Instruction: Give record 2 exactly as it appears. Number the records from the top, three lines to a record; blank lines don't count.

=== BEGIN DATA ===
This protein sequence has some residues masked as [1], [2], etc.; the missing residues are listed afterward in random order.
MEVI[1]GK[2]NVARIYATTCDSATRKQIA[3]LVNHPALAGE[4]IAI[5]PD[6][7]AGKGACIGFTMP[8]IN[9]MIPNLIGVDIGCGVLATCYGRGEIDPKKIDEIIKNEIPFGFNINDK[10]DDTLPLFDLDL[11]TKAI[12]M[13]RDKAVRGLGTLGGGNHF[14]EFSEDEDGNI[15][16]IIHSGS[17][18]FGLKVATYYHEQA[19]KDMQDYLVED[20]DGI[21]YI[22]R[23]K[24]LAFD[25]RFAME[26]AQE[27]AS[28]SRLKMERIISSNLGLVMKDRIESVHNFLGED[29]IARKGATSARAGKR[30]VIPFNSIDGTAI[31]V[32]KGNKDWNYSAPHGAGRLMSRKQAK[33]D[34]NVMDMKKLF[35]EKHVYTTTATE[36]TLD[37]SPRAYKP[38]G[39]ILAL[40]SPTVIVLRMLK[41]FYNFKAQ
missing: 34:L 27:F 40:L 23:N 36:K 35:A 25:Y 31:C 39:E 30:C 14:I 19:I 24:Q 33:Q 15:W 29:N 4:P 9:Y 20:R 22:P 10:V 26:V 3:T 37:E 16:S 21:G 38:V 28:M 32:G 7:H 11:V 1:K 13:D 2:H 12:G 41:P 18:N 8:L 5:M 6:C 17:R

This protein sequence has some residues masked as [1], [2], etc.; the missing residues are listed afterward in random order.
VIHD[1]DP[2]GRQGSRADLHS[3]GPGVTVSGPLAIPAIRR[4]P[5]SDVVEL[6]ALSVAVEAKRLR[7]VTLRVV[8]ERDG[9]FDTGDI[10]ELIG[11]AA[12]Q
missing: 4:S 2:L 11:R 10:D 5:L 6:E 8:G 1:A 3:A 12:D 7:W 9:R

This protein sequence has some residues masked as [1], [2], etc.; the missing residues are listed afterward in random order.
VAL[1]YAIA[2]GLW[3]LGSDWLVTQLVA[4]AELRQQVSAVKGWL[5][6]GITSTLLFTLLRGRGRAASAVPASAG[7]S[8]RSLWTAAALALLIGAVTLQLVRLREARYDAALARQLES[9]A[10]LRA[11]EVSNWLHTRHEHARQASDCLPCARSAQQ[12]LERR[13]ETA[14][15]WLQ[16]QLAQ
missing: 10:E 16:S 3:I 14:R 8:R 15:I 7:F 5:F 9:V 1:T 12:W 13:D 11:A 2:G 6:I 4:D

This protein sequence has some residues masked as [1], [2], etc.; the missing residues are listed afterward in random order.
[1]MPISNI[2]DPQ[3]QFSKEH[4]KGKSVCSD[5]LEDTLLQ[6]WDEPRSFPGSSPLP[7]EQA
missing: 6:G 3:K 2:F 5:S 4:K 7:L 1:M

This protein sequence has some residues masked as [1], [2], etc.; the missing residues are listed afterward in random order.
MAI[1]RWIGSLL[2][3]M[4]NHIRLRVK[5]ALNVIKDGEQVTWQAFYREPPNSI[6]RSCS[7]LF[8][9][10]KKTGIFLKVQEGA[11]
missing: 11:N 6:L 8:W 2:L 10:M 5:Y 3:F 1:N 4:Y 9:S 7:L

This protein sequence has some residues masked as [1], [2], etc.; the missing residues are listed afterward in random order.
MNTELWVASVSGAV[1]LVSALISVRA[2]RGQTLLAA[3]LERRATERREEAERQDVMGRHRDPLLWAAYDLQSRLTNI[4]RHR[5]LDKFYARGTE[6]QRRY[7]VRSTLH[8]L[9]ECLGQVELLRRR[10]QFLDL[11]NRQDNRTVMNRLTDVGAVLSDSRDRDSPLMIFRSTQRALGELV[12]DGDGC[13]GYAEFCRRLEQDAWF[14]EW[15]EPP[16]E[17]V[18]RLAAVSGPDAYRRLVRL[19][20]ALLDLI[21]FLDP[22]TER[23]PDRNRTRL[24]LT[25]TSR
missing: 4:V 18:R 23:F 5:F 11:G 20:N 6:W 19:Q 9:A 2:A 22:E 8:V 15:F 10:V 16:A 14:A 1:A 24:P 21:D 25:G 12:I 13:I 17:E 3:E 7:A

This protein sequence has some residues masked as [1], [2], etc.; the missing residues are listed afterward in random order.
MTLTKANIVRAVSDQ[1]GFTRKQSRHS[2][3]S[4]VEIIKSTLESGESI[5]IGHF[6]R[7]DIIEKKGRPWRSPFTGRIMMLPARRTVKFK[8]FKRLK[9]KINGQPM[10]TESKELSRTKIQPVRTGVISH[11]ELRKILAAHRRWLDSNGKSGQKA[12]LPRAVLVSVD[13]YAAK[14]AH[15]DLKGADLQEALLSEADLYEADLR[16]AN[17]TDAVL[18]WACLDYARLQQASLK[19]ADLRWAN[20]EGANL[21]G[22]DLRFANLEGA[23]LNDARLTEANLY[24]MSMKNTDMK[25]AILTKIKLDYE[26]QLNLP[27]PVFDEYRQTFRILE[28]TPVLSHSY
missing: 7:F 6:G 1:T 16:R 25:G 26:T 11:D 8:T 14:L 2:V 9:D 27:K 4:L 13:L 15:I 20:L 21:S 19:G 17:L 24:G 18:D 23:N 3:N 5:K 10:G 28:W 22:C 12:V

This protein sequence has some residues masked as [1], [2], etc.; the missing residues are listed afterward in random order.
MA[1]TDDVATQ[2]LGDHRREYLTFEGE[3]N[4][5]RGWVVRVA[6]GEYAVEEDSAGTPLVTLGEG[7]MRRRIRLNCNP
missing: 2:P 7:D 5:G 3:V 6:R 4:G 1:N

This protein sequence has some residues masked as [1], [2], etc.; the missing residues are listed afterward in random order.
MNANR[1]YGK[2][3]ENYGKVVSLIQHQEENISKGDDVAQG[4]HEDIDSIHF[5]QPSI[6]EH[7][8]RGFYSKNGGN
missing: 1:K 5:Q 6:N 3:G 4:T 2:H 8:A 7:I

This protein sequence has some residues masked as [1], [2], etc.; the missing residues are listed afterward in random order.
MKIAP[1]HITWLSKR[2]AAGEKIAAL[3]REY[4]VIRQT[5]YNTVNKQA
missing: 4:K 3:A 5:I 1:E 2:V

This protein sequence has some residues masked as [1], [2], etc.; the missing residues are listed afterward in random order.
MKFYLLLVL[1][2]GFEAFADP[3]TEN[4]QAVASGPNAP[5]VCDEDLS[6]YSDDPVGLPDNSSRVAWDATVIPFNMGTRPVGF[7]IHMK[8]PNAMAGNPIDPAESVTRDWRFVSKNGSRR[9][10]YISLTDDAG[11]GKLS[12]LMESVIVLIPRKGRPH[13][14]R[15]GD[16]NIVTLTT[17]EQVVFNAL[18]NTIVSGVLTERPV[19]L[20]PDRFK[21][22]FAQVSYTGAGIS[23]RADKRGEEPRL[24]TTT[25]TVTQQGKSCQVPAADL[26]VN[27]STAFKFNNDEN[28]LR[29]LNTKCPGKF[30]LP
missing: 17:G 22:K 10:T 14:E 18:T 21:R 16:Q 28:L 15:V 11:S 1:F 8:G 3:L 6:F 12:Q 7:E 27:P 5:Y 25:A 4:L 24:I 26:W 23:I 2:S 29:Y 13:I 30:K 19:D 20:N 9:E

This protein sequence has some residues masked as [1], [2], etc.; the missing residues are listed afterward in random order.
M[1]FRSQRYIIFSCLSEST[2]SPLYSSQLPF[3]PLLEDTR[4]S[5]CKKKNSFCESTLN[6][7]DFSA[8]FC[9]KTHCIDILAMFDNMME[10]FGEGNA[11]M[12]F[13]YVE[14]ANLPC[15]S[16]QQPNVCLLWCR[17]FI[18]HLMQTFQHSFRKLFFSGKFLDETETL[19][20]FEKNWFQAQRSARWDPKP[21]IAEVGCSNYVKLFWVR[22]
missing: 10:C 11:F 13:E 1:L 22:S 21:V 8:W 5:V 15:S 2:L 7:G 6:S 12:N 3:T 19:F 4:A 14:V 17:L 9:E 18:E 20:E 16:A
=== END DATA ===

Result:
This protein sequence has some residues masked as [1], [2], etc.; the missing residues are listed afterward in random order.
VIHD[1]DP[2]GRQGSRADLHS[3]GPGVTVSGPLAIPAIRR[4]P[5]SDVVEL[6]ALSVAVEAKRLR[7]VTLRVV[8]ERDG[9]FDTGDI[10]ELIG[11]AA[12]Q
missing: 4:S 2:L 11:R 10:D 5:L 6:E 8:G 1:A 3:A 12:D 7:W 9:R